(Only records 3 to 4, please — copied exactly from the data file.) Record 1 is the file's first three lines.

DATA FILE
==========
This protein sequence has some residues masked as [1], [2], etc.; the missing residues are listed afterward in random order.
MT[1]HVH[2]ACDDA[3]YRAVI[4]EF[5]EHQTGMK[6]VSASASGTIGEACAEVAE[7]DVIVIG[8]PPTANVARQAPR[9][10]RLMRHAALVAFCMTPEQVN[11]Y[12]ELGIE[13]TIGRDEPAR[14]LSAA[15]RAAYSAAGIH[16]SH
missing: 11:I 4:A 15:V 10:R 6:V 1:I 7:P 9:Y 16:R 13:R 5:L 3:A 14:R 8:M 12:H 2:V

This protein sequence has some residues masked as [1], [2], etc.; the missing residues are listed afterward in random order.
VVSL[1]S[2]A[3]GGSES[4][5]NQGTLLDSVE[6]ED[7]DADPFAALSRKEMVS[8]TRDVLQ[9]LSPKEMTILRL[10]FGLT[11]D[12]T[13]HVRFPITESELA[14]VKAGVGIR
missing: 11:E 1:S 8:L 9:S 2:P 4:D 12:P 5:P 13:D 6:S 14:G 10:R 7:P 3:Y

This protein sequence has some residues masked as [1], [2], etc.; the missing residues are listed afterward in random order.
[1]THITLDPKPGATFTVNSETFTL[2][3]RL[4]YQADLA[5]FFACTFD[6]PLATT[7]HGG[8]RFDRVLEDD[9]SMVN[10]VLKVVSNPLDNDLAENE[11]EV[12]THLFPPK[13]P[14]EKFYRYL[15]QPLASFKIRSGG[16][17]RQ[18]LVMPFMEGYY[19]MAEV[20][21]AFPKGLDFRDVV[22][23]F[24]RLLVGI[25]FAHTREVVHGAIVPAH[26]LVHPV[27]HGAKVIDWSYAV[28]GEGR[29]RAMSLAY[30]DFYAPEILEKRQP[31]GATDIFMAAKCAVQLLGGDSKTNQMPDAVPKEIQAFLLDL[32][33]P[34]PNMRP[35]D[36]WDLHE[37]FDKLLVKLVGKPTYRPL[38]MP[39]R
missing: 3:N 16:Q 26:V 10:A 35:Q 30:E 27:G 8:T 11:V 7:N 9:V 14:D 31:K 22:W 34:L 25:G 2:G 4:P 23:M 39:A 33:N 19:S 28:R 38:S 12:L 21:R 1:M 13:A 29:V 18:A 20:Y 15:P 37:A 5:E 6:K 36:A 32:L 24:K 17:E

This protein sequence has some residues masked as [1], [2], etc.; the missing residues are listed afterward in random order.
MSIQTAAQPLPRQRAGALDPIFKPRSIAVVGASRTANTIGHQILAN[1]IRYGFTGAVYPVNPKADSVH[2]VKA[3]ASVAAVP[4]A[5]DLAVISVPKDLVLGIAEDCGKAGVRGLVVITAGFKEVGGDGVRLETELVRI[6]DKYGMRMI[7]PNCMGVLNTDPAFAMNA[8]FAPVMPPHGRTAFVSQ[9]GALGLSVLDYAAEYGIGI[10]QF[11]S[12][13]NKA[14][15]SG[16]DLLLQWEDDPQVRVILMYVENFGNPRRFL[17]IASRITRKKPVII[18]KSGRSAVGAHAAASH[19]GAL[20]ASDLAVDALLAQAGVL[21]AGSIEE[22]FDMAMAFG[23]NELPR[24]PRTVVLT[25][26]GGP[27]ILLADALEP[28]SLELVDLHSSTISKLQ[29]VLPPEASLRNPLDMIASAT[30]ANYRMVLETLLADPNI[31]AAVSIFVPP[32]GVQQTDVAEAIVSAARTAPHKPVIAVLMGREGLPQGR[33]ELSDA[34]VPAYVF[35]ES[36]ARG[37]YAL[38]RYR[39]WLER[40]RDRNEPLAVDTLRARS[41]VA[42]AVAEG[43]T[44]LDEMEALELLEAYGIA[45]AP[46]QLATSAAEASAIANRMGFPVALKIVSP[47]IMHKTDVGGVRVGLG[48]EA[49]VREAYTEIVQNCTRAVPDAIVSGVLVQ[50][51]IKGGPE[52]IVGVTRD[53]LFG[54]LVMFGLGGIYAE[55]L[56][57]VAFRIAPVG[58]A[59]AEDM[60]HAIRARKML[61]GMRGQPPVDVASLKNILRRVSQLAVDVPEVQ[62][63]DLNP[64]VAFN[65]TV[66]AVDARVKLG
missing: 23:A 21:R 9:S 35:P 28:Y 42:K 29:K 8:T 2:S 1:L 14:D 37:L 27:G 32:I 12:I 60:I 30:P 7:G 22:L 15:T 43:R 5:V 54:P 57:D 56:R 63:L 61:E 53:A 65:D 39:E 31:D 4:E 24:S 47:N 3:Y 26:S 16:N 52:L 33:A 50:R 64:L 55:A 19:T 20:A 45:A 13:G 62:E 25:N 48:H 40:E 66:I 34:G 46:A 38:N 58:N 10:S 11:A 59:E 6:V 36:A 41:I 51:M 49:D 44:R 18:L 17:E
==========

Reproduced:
This protein sequence has some residues masked as [1], [2], etc.; the missing residues are listed afterward in random order.
[1]THITLDPKPGATFTVNSETFTL[2][3]RL[4]YQADLA[5]FFACTFD[6]PLATT[7]HGG[8]RFDRVLEDD[9]SMVN[10]VLKVVSNPLDNDLAENE[11]EV[12]THLFPPK[13]P[14]EKFYRYL[15]QPLASFKIRSGG[16][17]RQ[18]LVMPFMEGYY[19]MAEV[20][21]AFPKGLDFRDVV[22][23]F[24]RLLVGI[25]FAHTREVVHGAIVPAH[26]LVHPV[27]HGAKVIDWSYAV[28]GEGR[29]RAMSLAY[30]DFYAPEILEKRQP[31]GATDIFMAAKCAVQLLGGDSKTNQMPDAVPKEIQAFLLDL[32][33]P[34]PNMRP[35]D[36]WDLHE[37]FDKLLVKLVGKPTYRPL[38]MP[39]R
missing: 3:N 16:Q 26:V 10:A 35:Q 30:E 27:G 8:T 11:V 7:N 9:V 14:D 31:K 22:W 34:L 25:G 2:G 4:P 23:M 39:A 33:N 19:S 28:R 38:S 12:L 21:R 1:M 13:A 29:V 18:A 20:Y 15:P 37:A 5:E 6:K 36:A 32:L 24:K 17:E

This protein sequence has some residues masked as [1], [2], etc.; the missing residues are listed afterward in random order.
MSIQTAAQPLPRQRAGALDPIFKPRSIAVVGASRTANTIGHQILAN[1]IRYGFTGAVYPVNPKADSVH[2]VKA[3]ASVAAVP[4]A[5]DLAVISVPKDLVLGIAEDCGKAGVRGLVVITAGFKEVGGDGVRLETELVRI[6]DKYGMRMI[7]PNCMGVLNTDPAFAMNA[8]FAPVMPPHGRTAFVSQ[9]GALGLSVLDYAAEYGIGI[10]QF[11]S[12][13]NKA[14][15]SG[16]DLLLQWEDDPQVRVILMYVENFGNPRRFL[17]IASRITRKKPVII[18]KSGRSAVGAHAAASH[19]GAL[20]ASDLAVDALLAQAGVL[21]AGSIEE[22]FDMAMAFG[23]NELPR[24]PRTVVLT[25][26]GGP[27]ILLADALEP[28]SLELVDLHSSTISKLQ[29]VLPPEASLRNPLDMIASAT[30]ANYRMVLETLLADPNI[31]AAVSIFVPP[32]GVQQTDVAEAIVSAARTAPHKPVIAVLMGREGLPQGR[33]ELSDA[34]VPAYVF[35]ES[36]ARG[37]YAL[38]RYR[39]WLER[40]RDRNEPLAVDTLRARS[41]VA[42]AVAEG[43]T[44]LDEMEALELLEAYGIA[45]AP[46]QLATSAAEASAIANRMGFPVALKIVSP[47]IMHKTDVGGVRVGLG[48]EA[49]VREAYTEIVQNCTRAVPDAIVSGVLVQ[50][51]IKGGPE[52]IVGVTRD[53]LFG[54]LVMFGLGGIYAE[55]L[56][57]VAFRIAPVG[58]A[59]AEDM[60]HAIRARKML[61]GMRGQPPVDVASLKNILRRVSQLAVDVPEVQ[62][63]DLNP[64]VAFN[65]TV[66]AVDARVKLG
missing: 23:A 21:R 9:S 35:P 28:Y 42:K 29:K 8:T 2:S 1:L 14:D 37:L 27:G 32:I 12:I 60:I 30:P 7:G 22:L 15:T 43:R 5:V 54:P 57:D 56:R 63:L 61:E 53:A 65:D 39:E 31:D 4:E 24:S 47:N 3:Y 26:S 16:N 52:L 33:A 50:R 64:L 55:A 19:T 20:A 45:A 13:G 62:E 25:N 48:H 40:E 66:I 34:G 46:A 38:N 58:N 10:S 11:A 59:E 6:V 36:A 41:I 51:M 49:D 44:R 18:L 17:E